The need for intelligent land use practices
By MICHAEL CHOJNICKIArchitect and Delaware Planning Board member
Zoning. A six-letter word that often strikes a bitter chord, or should I say discord, in many minds. For one thing it evokes strong emotions that are polar opposites where some feel there is too much zoning and others feel there isnt enough. The first group tend to be Its my land and Ill do what I want, and the latter ones are Not in my backyard types.
Nevertheless, zoning ordinances are the major tools in implementing a towns comprehensive land use plan. Collectively, town zoning ordinances combine to establish the physical make up of the county and thus are extremely important in the future shaping of our area.
Zoning helps structure land into a hierarchy of social organizations, both private and public. Though strict, unbending interpretation of the laws can be limiting, and even detrimental, I believe that planning boardsof which I am a membermust begin to encourage more creative development solutions. The system should become more proactive, versus reactive, offering guidance and direction, especially at the conceptual stages, of large developments, working with developers to facilitate environmentally sound land divisions. This would demand a lot more time, but would inevitably result in a more sensitive use of the land.
One such approach is the conservation subdivision model. This is where, on a large parcel of land, one area is assigned for a high density of homes (more than typically permitted in that district) and the remaining portion of land is deeded as common open space. This model creates denser housing on one portion but conserves the remaining area as undeveloped, natural land. The average of the two maintains the permitted housing density.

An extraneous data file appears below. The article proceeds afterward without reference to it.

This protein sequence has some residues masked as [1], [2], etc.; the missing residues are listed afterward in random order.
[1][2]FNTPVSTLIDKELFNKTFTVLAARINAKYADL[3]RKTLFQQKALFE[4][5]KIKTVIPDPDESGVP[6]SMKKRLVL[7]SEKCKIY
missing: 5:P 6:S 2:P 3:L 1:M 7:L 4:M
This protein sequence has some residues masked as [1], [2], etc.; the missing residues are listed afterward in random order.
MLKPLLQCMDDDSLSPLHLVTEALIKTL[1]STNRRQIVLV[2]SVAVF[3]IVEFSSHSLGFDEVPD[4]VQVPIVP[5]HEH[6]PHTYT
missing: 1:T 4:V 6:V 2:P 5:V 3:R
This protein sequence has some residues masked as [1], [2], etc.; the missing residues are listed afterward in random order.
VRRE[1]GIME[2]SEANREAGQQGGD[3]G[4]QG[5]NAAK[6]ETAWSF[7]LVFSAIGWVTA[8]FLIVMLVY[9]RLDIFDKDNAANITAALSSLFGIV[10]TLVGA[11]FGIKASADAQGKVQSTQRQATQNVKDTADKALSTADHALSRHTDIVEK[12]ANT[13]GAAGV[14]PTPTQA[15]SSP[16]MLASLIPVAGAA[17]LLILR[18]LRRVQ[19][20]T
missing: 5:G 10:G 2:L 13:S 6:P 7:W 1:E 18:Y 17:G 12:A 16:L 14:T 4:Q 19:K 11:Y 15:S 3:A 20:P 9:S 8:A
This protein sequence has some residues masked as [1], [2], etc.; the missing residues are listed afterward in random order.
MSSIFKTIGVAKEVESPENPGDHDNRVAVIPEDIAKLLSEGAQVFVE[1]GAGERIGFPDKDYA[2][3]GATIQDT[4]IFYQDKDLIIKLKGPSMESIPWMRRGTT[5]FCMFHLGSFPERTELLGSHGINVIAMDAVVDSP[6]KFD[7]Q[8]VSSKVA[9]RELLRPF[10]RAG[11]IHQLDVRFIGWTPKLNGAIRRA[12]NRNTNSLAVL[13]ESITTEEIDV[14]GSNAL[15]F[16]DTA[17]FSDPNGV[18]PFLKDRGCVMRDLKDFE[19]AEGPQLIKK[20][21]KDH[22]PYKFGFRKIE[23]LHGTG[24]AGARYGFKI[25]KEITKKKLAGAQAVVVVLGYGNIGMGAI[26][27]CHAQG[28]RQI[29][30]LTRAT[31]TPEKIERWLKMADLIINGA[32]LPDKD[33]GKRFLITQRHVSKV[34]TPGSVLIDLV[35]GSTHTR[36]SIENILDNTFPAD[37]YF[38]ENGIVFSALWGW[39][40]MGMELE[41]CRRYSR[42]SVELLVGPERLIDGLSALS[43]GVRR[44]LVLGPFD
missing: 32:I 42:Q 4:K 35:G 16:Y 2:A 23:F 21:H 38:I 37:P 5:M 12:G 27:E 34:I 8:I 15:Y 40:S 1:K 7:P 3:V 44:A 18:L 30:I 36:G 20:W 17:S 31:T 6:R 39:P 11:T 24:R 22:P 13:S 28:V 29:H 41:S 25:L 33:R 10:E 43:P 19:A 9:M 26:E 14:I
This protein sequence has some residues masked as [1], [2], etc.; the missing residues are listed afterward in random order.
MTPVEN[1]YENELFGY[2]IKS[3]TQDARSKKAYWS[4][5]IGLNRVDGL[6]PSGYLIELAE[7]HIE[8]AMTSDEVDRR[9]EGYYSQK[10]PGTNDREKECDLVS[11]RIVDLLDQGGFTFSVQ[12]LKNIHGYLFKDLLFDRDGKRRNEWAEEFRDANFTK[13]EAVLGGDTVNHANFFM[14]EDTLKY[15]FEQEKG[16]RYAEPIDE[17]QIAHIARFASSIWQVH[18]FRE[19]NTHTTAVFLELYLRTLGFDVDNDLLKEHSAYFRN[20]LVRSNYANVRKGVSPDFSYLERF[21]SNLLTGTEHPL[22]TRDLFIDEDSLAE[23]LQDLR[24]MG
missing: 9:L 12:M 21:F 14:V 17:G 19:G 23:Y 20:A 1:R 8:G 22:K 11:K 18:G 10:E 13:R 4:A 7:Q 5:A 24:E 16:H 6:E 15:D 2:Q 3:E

Typically, developers have obliged the American Dream by taking a tract of land, putting in a road and chopping it into smaller parcels. This model inevitably gobbles up the land quickly, dotting houses on the countryside or around the lakes, creating sprawl. Unfortunately, our zoning laws by their nature inadvertently seem to encourage this direction.
More creative and sensitive development alternatives must be incorporated into our zoning laws. Were beginning to enter the big leagues now, and if we dont want sprawl, we need a system that broadens the education of our board members so new ideas can be introduced. I know for myself there are vast amounts of information I need to absorb to be more effective.
One major problem is that board members are volunteers. Learning zoning principles, understanding the zoning goals and continuing education take vast amounts of time and effort. Without compensation, it is extremely difficult for board members to spend the time necessary to accomplish this. They must learn on the job at monthly meetings, which is too much to expect from them to meet the future demands of our anticipated rapid population growth.
Ideally land-use education should be available to town and planning board members on a county-wide level. Training sessions and seminars should also be very hands-on versus theoretical. This would help give the tools necessary to create the environment that most of us envision. More flexible development alternatives need to be encouraged that will allow viewing future subdivisions of land as natural entities versus areas on a map to be divided up in the standard cookie-cutter fashion.